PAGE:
Why do I make these 7 Typing Mistakes?

Hello, I am Melvin. I work as a professional transcriber in New York. This means I do lots and lots of Audio to Text Typing. During the course, everyone makes mistakes on the keyboards and this is same with professionals. Here is a list of 10 items in which I make repeated typing errors:

1) Inverse Caps Lock Button Activation: Let’s say you deactivated the Caps lock and typed the first character and then you activate the Caps lock key again from the second character onwards without looking at the screen. So your sentence would look “sOMETHING lIKE tHIS”.

2) Forget to put full stops: Though the frequency of this error is much low but I still commit this mistake once in a while. I am not sure why this happens but maybe I am too focused on listening the audio interviews or Podcasts that I am transcribing into text.

3) Forget to insert Exclamation marks: I prefer simple full stops to any other syntax. Why? Because that’s what we are used to. However, Nowadays I much more careful. This is because if you don’t insert the necessary Syntax it will change the sentence’s intended meaning.

4) Improper Paragraphs structure: While I am transcribing audios, the speaker will continue to speak for the duration of the audio length with any discernible pause. So many a times I continue typing the sentences only later to find out that the whole document has become one long paragraph.  So an important audio typing tip would be to segregate interview text paragraphs into shorter paragraphs.

5) British vs. USA Spellings: There is a difference in the way certain words are spelled in the British language and USA written language. For example: Axe vs Ax,Cheque vs Check,Armour vs Armor,Metre vs Meter,epilogue vs epilog,Woollen vs Woolen,Foetus vs Fetus,Satirise vs Satirize and Analyse vs Analyze.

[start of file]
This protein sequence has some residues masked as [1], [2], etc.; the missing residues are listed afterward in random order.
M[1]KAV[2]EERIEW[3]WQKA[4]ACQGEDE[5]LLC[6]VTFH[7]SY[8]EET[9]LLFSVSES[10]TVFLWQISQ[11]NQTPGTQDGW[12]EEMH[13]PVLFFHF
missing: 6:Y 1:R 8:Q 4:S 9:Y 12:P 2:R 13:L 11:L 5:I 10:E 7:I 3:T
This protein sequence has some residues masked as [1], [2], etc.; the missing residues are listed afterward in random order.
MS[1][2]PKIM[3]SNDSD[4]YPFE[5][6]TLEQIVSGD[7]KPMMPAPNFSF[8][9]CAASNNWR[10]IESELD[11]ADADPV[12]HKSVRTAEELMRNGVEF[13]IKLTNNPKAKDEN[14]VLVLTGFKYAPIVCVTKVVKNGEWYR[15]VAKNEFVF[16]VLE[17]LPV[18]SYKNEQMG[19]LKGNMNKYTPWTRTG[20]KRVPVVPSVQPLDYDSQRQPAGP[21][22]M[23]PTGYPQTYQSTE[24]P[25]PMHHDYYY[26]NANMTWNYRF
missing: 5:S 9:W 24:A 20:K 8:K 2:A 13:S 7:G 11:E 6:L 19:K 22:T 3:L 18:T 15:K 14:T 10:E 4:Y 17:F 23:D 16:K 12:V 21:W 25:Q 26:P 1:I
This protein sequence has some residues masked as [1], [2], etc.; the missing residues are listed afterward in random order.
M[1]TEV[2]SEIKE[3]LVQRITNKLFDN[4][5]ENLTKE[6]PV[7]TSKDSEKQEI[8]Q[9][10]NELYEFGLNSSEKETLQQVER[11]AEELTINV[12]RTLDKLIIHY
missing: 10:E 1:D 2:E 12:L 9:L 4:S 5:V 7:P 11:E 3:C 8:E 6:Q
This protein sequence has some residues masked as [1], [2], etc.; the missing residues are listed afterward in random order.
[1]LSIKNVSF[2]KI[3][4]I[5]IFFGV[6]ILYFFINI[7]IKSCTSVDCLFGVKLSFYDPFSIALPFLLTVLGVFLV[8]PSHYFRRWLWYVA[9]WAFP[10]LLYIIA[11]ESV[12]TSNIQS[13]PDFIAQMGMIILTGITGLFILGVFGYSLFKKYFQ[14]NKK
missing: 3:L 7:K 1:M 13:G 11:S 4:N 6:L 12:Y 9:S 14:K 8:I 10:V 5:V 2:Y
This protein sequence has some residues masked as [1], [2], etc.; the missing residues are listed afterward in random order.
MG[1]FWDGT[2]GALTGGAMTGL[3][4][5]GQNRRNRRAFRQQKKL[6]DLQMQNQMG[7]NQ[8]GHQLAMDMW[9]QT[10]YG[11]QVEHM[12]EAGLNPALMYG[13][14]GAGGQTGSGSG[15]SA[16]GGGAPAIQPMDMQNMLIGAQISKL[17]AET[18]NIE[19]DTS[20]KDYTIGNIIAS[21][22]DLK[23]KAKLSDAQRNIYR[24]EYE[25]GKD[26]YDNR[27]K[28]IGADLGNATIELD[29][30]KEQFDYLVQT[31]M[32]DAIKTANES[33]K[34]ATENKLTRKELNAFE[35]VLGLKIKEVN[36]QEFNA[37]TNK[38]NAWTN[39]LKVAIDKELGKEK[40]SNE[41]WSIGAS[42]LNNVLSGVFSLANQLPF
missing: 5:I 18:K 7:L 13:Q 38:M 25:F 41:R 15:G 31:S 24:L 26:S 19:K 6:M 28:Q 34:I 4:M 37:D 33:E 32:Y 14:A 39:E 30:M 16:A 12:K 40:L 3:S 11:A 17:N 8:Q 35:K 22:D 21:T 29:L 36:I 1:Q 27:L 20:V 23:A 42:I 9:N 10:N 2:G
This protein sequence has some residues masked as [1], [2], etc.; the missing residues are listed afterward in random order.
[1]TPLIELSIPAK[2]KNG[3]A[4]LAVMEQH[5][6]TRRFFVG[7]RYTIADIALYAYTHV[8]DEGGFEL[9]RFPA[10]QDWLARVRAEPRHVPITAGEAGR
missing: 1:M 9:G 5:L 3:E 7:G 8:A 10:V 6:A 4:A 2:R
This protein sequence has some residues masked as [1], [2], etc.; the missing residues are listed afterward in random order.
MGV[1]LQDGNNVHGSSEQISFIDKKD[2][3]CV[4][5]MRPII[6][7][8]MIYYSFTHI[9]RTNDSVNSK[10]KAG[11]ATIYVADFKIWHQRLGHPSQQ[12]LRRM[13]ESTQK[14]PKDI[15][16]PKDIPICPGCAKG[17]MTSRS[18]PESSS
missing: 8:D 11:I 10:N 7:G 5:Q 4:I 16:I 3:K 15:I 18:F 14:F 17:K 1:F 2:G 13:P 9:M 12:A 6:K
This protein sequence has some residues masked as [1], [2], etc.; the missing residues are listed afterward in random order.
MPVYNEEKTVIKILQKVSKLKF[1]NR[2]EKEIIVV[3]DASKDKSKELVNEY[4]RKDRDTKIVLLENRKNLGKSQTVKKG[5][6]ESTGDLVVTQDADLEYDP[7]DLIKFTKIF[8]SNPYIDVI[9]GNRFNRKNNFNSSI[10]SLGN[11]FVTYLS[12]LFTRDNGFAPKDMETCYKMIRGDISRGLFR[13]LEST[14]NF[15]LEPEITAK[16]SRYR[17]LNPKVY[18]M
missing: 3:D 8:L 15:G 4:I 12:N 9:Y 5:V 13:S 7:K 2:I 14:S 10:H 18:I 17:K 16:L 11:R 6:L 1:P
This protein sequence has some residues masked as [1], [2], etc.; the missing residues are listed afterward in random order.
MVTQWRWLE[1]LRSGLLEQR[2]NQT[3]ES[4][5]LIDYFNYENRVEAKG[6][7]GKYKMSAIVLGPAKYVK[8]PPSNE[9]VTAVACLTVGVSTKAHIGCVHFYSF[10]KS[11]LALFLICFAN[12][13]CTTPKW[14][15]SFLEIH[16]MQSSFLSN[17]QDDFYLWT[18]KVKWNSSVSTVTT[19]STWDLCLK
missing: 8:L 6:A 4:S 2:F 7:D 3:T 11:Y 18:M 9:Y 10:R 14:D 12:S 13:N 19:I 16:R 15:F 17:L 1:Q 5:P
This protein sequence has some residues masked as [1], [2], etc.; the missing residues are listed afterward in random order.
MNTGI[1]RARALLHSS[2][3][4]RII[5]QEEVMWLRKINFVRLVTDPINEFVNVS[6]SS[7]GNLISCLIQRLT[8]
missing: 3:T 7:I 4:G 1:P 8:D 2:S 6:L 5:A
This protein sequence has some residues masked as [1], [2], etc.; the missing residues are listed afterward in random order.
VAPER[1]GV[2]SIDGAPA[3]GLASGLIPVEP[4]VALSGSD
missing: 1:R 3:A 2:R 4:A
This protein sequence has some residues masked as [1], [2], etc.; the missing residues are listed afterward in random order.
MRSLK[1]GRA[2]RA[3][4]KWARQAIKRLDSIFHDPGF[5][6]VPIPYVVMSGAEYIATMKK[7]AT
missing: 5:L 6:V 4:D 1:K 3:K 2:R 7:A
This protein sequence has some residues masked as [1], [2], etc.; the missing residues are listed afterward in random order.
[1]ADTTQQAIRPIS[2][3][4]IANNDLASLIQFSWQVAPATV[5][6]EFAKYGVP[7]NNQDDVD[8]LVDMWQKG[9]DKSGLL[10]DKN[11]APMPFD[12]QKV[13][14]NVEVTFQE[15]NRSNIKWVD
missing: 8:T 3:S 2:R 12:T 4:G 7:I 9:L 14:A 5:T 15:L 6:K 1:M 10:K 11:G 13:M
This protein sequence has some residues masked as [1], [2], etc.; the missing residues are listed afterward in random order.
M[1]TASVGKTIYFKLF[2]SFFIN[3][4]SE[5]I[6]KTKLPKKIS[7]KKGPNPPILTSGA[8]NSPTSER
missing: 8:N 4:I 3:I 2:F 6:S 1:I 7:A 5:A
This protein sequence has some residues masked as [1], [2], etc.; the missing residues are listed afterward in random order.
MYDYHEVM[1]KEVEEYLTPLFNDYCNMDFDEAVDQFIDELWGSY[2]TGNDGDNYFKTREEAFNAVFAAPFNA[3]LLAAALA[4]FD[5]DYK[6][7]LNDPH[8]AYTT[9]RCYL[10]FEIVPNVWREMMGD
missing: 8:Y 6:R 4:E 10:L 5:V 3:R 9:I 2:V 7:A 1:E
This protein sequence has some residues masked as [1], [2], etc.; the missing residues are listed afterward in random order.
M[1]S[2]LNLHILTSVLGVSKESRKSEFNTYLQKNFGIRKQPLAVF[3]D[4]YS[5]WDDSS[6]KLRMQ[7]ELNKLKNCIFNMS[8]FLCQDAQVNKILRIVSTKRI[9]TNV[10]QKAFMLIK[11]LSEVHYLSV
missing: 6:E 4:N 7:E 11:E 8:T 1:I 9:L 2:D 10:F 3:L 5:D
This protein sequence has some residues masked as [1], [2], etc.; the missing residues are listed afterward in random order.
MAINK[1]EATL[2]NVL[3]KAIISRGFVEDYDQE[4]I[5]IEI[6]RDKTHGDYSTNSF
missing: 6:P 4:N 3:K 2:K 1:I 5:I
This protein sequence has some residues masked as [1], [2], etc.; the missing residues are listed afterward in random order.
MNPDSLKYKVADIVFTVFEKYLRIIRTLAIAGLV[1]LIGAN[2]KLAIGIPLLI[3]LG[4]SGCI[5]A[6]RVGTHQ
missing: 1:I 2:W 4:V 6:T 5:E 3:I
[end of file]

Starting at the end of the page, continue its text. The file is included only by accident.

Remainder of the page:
UK and USA spellings are different.

UK vs USA Spellings

Image source: http://www.grammar.net/wp-content/uploads/2011/07/ukspelling.png

Many of my clients are from the UK apart from USA/Canada. Since I am used to the US spelling conventions, many a times I make spelling mistakes when typing for a British client. Though there is an option in MS-Word to spell check with British dictionary. This comes in handy.

6) Where are my Quotes?: When speakers are speaking and you have to transcribe these, as such no quotes are required. However at times one of the speaker may reference another person or quote what another person spoke. In that case it is understood to put the other person remark in quotations. For example: ..I had gone to the court the other day to meet my friend Mr. Gonzales. He was very happy to see me and said “It’s great you could come to attend the meeting today!” ..

7) Spelling Names: Okay, there are many Names that can be spelled in multiple way but are pronounced in the same way. For example: Johnson vs Jonson,Frederic vs Federick, Alissa vs Alyssa etc.The correct spelling names in that becomes difficult to catch. So what is the solution? The best way is I was my clients for a list of speaker names in written. This clears out the confusion before going ahead with the Audio or Video transcription project.

About the Author: Melvin Williams, a Pro-transcriber by profession works as a Senior Typist With AllTranscript.com, a reputed USA Based transcription service company. Melvin has an excellent and rich transcription experience of more than 7 years in this field.

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